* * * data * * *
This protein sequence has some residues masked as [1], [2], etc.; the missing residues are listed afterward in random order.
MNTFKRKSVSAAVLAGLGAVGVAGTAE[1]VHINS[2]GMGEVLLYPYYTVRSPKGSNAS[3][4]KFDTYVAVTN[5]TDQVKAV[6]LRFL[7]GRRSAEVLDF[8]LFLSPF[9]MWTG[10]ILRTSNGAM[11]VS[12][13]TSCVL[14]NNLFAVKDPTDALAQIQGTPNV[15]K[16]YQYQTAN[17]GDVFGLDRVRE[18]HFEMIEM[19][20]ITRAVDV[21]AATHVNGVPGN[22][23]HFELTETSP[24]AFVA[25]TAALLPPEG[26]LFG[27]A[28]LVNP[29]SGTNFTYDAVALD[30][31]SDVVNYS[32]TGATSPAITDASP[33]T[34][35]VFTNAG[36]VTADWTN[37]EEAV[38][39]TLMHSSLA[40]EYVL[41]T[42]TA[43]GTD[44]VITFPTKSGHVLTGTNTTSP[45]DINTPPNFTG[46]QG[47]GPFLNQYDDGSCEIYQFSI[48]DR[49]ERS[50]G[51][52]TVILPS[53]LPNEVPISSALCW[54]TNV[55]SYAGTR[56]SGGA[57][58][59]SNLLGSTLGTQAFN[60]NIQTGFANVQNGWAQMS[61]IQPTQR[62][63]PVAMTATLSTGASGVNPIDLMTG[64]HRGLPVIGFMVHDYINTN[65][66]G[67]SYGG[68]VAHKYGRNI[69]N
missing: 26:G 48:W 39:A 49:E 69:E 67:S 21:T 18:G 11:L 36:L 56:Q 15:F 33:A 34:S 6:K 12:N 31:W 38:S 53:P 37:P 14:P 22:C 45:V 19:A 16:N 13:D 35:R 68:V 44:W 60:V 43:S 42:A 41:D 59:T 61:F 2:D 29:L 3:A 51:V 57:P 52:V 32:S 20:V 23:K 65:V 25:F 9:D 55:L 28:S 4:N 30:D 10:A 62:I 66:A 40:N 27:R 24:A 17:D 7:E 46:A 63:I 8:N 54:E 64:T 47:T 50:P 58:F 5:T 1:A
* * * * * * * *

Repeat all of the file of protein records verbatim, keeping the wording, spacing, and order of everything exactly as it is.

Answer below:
This protein sequence has some residues masked as [1], [2], etc.; the missing residues are listed afterward in random order.
MNTFKRKSVSAAVLAGLGAVGVAGTAE[1]VHINS[2]GMGEVLLYPYYTVRSPKGSNAS[3][4]KFDTYVAVTN[5]TDQVKAV[6]LRFL[7]GRRSAEVLDF[8]LFLSPF[9]MWTG[10]ILRTSNGAM[11]VS[12][13]TSCVL[14]NNLFAVKDPTDALAQIQGTPNV[15]K[16]YQYQTAN[17]GDVFGLDRVRE[18]HFEMIEM[19][20]ITRAVDV[21]AATHVNGVPGN[22][23]HFELTETSP[24]AFVA[25]TAALLPPEG[26]LFG[27]A[28]LVNP[29]SGTNFTYDAVALD[30][31]SDVVNYS[32]TGATSPAITDASP[33]T[34][35]VFTNAG[36]VTADWTN[37]EEAV[38][39]TLMHSSLA[40]EYVL[41]T[42]TA[43]GTD[44]VITFPTKSGHVLTGTNTTSP[45]DINTPPNFTG[46]QG[47]GPFLNQYDDGSCEIYQFSI[48]DR[49]ERS[50]G[51][52]TVILPS[53]LPNEVPISSALCW[54]TNV[55]SYAGTR[56]SGGA[57][58][59]SNLLGSTLGTQAFN[60]NIQTGFANVQNGWAQMS[61]IQPTQR[62][63]PVAMTATLSTGASGVNPIDLMTG[64]HRGLPVIGFMVHDYINTN[65][66]G[67]SYGG[68]VAHKYGRNI[69]N
missing: 26:G 48:W 39:A 49:E 69:E 67:S 21:T 18:G 11:L 36:L 56:Q 15:F 33:A 34:S 6:K 12:N 31:W 38:S 53:P 37:P 14:P 22:C 45:V 19:A 16:N 13:D 35:R 68:V 44:W 60:V 43:S 42:A 41:D 59:T 61:F 2:D 29:L 3:A 51:V 57:P 52:V 32:S 20:V 23:K 65:V 25:F 9:D 55:L 28:S 4:N 30:D 10:A 62:I 66:A 40:N 27:R 24:A 17:D 7:E 46:A 63:I 8:N 54:E 64:T 47:T 50:P 58:F 5:T 1:A